Homecoming Part II: Courage

She knew what she had to do. Ought to do. She couldn’t continue in wonder without purpose. Far from having it all figured out, she had to dive all in.

Her body screamed at her. Rejecting everything she was to do.

Puzzled and perplexed. The faces that stared back at her when she spoke of her decision. Was she sure this was the right move?

Everything screamed no. But peace whispered a certain “yes”. Something that she found hard to describe.

It took all the courage in her to make this decision without feeling like a failure or that she was moving backwards.

And she was grateful for this courage. She didn’t know how she would make it otherwise. Going against her innate fears.

“Have I not commanded you? Be strong and of good courage; do not be afraid, nor be dismayed. for the Lord your God is with you wherever you go.”

Joshua 1:9

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Homecoming Part I: Anxiety

The moment she realised her reality. The moment all her fears and anxieties flooded over her. She could barely breathe, fighting for air.

This isn’t the way she’d planned for things to turn out. This was not the plan. She felt disconnected in a world where connections were everything. Ruin was hers.

She’d be going home exactly as she’d left a decade ago. Nothing to show for herself. Nothing to her name except her name.

Was she an utter failure? Was she a disappointment to her parents? Had she let herself down?

As these insecurities gripped her in a choke hold, she had to fight the reality of her existence. She had to come to terms with living under her parents roof again.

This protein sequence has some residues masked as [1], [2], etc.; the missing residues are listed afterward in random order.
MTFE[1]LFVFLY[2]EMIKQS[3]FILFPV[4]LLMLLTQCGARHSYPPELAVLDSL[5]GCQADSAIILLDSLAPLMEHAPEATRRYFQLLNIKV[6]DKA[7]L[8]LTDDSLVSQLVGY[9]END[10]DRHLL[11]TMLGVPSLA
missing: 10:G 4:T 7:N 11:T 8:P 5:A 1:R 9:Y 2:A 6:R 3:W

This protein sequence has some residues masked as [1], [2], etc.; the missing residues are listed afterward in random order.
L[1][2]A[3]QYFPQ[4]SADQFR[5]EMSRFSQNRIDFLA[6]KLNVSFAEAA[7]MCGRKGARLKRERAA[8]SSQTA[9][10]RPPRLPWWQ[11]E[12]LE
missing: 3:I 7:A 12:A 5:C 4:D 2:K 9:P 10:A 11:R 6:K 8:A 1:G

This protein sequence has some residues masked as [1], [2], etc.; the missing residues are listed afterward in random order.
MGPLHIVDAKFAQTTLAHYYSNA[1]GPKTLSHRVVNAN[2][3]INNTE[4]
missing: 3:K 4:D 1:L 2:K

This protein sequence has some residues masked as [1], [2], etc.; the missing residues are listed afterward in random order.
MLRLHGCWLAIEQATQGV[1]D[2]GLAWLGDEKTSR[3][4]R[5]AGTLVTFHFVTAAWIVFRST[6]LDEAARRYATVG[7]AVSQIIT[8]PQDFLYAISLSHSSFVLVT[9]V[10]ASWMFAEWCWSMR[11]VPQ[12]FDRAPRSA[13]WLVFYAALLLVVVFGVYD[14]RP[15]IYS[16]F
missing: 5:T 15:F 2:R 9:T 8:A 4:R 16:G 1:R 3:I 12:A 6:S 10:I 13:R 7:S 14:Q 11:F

Her story was meant to be different. Not this trajectory that was headed for oblivion. She was supposed to be somebody. Do something special. Change the world.

Her greatest fear was that the toxicity of home would corrode the little bit of hope she had left. Eating at her soul. Ridding her of every dream passion, ambition and hope she had. Leaving her listless, numb, void and despondent. Where one day she’d wake up horrified to see whom she’d become.

Anxiety. Choking, groping, kicking, screaming, drowning.

And then she hated herself. Was she so stuck up that she thought those who had stayed behind were failures? Was she so far removed? Her mother quipping “how do you think millions of us have survived all these years?”

No, she wasn’t better than them. At least she didn’t think she was. But she’d been fortunate to receive a ticket out of hustle and poverty. And what had she done with it?

Nothing.

In spite of all this, she knew this was a move she had to make. In spite of her anxiety.

“Now faith is the substance of things hoped for, the evidence of things not seen.”

Hebrews 11:1